Exploring Physics with Intertribal Youth at UCSD

[This is about a physics outreach event at UC San Diego this summer, and it will be published in the UCSD Fall Newsletter. Many thanks to Susan Brown for editing assistance.]

How does a speaker system work? Why do figure skaters spin faster when they draw in their arms and legs? Where does static electricity come from? How much energy does a lightbulb use? Native American students asked these kinds of questions on Friday, July 25th, as they participated in a physics outreach event at UC San Diego.

As part of a two-week visit to UCSD, San Diego State, and Cal State San Marcos, twenty five middle and high school students traveled to campus on Friday morning to engage in hand-on activities and demonstrations with physics researchers, postdocs, and grad students. They’re part of Intertribal Youth, a fourteen year-old organization directed by Marc Chavez and based in California with the purpose of enriching the lives of young students.

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The event on Friday was primarily organized by Adam Burgasser, an associate professor of physics, and Dianna Cowern, an outreach coordinator, both at the Center for Astrophysics & Space Sciences. Adam, who has worked extensively on outreach and diversity programs, contacted the ITY group through the UCSD Office of Equity, Diversity and Inclusion, which resulted in this event at Mayer Hall (Revelle College) and other planned outreach events.

We planned demonstrations in five physics areas, including electricity and magnetism, vibration and sound, optics and light, solar energy, and momentum. Unfortunately, we had to skip the solar energy one because it was surprisingly cloudy for San Diego—the marine layer persisted all morning. We divided the students into four groups, and they spent about twenty five minutes exploring and learning about each of the other topics.

Drew Nguyen and I facilitated demonstrations on Mayer Hall’s balcony on linear and angular momentum, including an air rocket, a rotating chair and hand-crank bicycle wheel, and a basketball and tennis ball. Students discovered that it’s easy to make a simple rocket: we held a 2-liter plastic Coke bottle on a wooden base, poured in a little water and pumped in air with a bike pump, and then let go and watched it take off and fly a couple stories into the air! (I got a bit wet as water spurted out the bottom.) Students experimented with it and some were surprised that without the water to keep the air pressure high, the bottle had no thrust and remained grounded.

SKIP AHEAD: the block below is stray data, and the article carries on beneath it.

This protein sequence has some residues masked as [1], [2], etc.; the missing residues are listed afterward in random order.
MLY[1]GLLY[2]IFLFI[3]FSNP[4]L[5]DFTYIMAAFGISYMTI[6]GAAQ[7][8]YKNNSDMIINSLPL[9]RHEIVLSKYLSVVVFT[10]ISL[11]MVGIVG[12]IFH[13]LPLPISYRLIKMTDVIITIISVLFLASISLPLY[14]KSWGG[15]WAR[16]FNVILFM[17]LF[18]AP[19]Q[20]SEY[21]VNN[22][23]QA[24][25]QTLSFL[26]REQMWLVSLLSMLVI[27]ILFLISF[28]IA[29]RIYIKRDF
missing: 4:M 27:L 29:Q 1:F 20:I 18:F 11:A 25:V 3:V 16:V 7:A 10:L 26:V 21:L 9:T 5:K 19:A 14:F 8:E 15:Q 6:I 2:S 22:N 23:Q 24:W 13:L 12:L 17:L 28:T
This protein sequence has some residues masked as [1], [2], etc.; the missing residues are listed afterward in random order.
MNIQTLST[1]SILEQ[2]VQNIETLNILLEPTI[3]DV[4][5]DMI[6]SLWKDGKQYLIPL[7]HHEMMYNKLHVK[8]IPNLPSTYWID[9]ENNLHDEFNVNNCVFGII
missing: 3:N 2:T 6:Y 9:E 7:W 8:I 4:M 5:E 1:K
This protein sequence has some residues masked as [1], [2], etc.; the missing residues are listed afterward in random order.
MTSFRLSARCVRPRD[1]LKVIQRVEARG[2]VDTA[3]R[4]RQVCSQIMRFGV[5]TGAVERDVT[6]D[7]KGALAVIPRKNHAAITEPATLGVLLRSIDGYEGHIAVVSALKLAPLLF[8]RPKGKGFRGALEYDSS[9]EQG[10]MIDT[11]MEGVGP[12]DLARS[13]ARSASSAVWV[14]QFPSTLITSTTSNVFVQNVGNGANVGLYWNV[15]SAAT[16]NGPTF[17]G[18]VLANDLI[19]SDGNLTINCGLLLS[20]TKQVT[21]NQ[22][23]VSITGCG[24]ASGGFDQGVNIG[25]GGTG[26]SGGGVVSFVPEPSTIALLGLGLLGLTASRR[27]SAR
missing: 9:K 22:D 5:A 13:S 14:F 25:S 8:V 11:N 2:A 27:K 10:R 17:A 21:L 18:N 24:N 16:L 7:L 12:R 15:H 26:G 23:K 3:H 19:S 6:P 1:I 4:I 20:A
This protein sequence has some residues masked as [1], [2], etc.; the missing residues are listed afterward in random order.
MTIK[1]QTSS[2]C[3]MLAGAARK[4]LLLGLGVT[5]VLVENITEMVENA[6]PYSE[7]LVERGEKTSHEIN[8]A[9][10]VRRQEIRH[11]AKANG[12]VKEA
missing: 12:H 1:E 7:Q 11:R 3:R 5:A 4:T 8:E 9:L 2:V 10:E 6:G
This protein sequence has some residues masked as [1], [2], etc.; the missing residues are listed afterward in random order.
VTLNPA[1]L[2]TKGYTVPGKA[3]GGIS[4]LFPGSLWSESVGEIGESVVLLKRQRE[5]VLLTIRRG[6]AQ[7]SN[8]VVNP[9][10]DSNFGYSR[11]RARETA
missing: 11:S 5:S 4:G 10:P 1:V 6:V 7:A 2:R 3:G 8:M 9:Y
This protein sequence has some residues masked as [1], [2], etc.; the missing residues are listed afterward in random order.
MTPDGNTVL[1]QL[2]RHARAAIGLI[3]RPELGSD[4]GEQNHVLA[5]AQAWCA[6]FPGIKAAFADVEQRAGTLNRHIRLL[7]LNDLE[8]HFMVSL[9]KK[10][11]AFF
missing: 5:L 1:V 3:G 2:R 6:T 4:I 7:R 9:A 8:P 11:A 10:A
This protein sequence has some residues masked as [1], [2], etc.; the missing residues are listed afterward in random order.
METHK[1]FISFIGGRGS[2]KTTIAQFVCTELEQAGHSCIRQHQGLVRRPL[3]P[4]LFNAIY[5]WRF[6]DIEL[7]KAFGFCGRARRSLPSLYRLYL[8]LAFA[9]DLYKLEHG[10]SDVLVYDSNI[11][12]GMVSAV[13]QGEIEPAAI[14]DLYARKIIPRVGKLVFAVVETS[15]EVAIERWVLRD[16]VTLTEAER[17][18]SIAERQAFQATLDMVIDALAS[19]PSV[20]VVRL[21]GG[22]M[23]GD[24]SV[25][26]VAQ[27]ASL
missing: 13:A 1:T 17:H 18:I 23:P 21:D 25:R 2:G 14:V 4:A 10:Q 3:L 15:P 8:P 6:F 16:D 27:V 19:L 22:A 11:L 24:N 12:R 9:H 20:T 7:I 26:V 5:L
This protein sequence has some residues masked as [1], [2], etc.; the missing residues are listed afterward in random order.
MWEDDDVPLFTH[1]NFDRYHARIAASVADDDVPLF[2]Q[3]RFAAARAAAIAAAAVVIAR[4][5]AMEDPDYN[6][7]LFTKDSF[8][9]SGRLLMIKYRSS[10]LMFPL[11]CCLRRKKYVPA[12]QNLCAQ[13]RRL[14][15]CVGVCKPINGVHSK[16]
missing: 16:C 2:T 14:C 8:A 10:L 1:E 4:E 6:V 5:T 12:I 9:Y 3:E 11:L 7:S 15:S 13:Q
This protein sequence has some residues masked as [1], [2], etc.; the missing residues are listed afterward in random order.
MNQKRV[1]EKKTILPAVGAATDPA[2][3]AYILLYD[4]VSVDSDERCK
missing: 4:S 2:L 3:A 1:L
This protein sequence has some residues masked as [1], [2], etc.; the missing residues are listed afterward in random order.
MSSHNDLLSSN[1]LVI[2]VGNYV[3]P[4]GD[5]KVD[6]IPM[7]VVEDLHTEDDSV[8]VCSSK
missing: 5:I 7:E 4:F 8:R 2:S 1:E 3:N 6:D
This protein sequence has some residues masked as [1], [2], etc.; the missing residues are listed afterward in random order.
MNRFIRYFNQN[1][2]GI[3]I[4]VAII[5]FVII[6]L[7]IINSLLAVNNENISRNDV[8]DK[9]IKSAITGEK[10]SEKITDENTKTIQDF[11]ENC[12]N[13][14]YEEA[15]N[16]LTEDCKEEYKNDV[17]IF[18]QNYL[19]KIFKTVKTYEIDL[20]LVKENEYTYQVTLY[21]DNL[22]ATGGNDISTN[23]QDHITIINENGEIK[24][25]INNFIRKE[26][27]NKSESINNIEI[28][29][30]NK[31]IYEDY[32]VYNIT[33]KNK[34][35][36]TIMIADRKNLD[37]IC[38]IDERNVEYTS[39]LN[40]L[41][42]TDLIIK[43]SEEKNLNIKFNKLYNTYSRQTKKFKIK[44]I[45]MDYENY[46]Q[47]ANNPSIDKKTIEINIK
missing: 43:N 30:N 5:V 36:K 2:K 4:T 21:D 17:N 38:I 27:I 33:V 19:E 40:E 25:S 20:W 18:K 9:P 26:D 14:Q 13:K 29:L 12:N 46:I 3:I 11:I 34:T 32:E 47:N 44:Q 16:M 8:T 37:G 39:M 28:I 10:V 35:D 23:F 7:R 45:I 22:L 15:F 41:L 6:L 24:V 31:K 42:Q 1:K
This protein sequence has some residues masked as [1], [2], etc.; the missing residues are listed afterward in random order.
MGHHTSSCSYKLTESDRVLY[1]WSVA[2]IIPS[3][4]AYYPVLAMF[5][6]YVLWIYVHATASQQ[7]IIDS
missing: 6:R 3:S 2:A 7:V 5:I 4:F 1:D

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In another demo, students would spin each other on a rotating stool while keeping their arms extended. Then when the seated person brings in their arms, they rotate faster, just like a rapidly spinning figure skater, which demonstrated the conservation of angular momentum. In a related demo, we hung a bike wheel from a rope attached to its axis, and when it’s spinning rapidly, it could spin vertically or tilted, and the person holding the rope could feel the momentum of the wheel. This demo always impressed students, such as Marla and Dakota. Dakota thought it was “crazy and weird” that the wheel would rotate this way, until he and the other students figured it out. Marla realized that it’s the same principle that keeps a tilted bike from falling over when someone’s riding around a curve in the road.

The students enjoyed playing with these and other demos. For example, inside Mayer Hall, they explored a bunch of experiments related to electricity and magnetism. They particularly enjoyed the van de Graaff generator, which is a hollow metal globe on top of a stand and which uses a moving belt to generate static electricity. When you touch it with particular rods, which might be like lightning rods, it generates sparks—and the students sometimes shocked each other too. But touching the globe with your own hand makes your hair stand on end. It was hard to tear the students away from these exciting experiments and continue with them all over the course of the morning.